The Purpose of Privilege: Engaging Privilege as a Form of Resistant Capital

  • Toby S Jenkins Georgia Southern University
Keywords: Privilege, Race, White Supremacy, Education, Class

Abstract

Is privilege always a bad thing? The problem with privilege often lies in its tendency to only be afforded to a select few. This means that on the other end of privilege is the concept of exclusion. But what might be the possibility if we sought for all people to enjoy a privileged life? Is there a new way that we can conceptualize our approach to the concept of privilege? Privilege is truly about providing a firm and positive foundation. It is aligned with positive concepts like benefits, rights, and freedoms. It seems that what we are really working to achieve is an experience where all people are able to live lives of privilege, opportunity, and abundance. The social definition of privilege states that it is a benefit granted under certain conditions. From a social justice point of view, this “condition” is simply being a member of our global society. According to this definition, it seems that everyone deserves privilege as a human right.  And so, the work of educators that are seeking to engineer a sense of social responsibility among privileged students is not to encourage students to discard their privilege.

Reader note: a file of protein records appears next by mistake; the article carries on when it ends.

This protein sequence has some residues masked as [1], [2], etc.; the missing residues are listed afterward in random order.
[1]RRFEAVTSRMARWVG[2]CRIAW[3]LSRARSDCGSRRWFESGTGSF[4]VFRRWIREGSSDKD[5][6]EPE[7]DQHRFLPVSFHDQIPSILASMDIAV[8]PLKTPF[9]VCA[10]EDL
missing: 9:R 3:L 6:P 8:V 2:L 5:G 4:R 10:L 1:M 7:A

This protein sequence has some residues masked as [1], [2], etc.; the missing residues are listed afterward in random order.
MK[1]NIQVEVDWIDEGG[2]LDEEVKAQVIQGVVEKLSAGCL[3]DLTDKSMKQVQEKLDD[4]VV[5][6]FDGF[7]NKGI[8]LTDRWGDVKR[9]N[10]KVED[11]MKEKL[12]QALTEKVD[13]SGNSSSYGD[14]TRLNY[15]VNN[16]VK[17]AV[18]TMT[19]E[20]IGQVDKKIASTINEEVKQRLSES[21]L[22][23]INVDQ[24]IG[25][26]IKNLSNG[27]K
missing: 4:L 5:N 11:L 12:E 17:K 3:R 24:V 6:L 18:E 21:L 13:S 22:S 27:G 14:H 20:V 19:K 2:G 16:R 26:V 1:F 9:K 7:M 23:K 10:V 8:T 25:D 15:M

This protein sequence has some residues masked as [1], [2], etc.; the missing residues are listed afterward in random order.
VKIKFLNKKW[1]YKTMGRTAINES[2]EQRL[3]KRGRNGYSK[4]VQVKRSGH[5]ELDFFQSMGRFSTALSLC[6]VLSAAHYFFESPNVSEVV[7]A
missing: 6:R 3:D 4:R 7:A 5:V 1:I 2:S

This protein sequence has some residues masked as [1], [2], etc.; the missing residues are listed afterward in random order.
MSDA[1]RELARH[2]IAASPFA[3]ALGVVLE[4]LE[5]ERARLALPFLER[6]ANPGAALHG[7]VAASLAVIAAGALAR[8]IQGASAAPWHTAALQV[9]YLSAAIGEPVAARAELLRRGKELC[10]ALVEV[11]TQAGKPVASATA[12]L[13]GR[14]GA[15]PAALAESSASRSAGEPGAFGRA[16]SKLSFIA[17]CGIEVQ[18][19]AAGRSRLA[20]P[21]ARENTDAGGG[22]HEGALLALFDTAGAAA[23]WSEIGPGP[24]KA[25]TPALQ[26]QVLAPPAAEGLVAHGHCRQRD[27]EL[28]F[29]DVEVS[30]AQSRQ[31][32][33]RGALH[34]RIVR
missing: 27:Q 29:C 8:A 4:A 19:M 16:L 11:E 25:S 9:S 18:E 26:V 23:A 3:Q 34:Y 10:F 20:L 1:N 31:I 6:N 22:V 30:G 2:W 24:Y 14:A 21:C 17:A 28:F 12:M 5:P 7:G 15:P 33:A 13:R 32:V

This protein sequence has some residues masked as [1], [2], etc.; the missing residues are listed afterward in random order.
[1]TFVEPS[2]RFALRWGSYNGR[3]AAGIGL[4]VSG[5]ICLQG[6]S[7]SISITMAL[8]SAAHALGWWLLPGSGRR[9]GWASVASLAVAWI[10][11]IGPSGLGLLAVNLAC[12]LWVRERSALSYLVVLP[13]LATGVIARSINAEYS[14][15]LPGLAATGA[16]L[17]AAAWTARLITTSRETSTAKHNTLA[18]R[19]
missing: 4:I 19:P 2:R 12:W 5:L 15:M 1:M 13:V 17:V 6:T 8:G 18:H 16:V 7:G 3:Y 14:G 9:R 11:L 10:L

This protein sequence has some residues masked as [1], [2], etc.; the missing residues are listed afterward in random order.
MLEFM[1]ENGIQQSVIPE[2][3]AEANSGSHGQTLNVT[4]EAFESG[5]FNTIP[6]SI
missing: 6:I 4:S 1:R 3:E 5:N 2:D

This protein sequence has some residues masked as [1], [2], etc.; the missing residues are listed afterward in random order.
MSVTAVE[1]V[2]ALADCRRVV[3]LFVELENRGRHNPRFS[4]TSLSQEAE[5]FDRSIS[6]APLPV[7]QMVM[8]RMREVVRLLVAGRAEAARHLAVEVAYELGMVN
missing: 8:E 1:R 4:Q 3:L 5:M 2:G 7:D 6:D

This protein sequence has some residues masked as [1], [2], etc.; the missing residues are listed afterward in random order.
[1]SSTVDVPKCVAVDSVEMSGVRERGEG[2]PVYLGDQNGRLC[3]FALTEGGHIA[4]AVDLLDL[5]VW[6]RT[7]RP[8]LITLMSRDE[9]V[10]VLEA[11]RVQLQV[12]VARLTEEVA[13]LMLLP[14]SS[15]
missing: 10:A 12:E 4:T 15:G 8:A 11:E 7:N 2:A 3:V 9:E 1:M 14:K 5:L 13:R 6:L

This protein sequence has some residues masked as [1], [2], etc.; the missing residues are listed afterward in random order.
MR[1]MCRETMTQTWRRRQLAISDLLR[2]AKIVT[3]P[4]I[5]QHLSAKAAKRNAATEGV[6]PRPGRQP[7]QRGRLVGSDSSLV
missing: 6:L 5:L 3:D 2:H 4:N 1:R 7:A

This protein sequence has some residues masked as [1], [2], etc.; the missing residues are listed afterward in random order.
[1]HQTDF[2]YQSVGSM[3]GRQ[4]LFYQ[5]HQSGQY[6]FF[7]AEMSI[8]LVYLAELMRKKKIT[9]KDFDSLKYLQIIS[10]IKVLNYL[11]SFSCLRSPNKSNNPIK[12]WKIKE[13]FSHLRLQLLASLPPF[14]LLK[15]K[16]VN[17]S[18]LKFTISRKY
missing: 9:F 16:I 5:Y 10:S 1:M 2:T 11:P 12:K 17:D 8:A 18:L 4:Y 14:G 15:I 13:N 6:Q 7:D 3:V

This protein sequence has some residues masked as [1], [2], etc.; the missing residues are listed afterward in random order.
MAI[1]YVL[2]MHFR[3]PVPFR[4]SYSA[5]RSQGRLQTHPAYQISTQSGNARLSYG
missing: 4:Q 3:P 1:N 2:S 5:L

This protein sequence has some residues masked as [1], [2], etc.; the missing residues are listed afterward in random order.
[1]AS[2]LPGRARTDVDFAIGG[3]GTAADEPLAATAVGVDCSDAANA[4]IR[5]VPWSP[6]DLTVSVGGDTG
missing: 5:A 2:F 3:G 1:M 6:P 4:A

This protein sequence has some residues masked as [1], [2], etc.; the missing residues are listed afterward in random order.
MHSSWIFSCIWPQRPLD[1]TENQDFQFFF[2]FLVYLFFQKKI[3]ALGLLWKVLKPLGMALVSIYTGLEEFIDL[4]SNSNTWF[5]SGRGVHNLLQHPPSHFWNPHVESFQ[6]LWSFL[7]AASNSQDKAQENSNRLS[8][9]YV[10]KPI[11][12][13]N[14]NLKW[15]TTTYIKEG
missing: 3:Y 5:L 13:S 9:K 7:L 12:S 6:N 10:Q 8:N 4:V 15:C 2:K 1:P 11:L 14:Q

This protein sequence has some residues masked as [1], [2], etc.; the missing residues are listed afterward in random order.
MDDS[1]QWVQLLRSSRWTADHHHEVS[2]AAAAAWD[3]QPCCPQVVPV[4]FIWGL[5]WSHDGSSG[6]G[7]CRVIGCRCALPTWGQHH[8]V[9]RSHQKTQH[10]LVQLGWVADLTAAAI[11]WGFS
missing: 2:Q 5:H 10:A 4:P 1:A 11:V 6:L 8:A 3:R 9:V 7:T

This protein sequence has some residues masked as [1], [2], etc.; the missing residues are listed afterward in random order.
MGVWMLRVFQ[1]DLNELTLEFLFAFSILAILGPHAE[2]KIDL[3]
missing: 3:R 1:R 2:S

Author Biography

Toby S Jenkins, Georgia Southern University

Dr. Toby Jenkins is an Assistant Professor of Educational Leadership, Technology & Human Development at Georgia Southern University. Her work focuses on the utility of culture as a politic of social survival, a tool of social change, and a transformative space of non-traditional knowledge production. She has authored books focused on the evolving ideologies of culture, family, and education in contemporary society. Her individual research projects have taken her to over 20 countries including Greece, Spain, Norway, Italy, Morocco, Egypt, and Trinidad. Additionally, she was heavily involved in student affairs, and has worked with students from over 40 countries as the resident life director for the Johns Hopkins University Office of Summer Programs.

Published
2016-04-01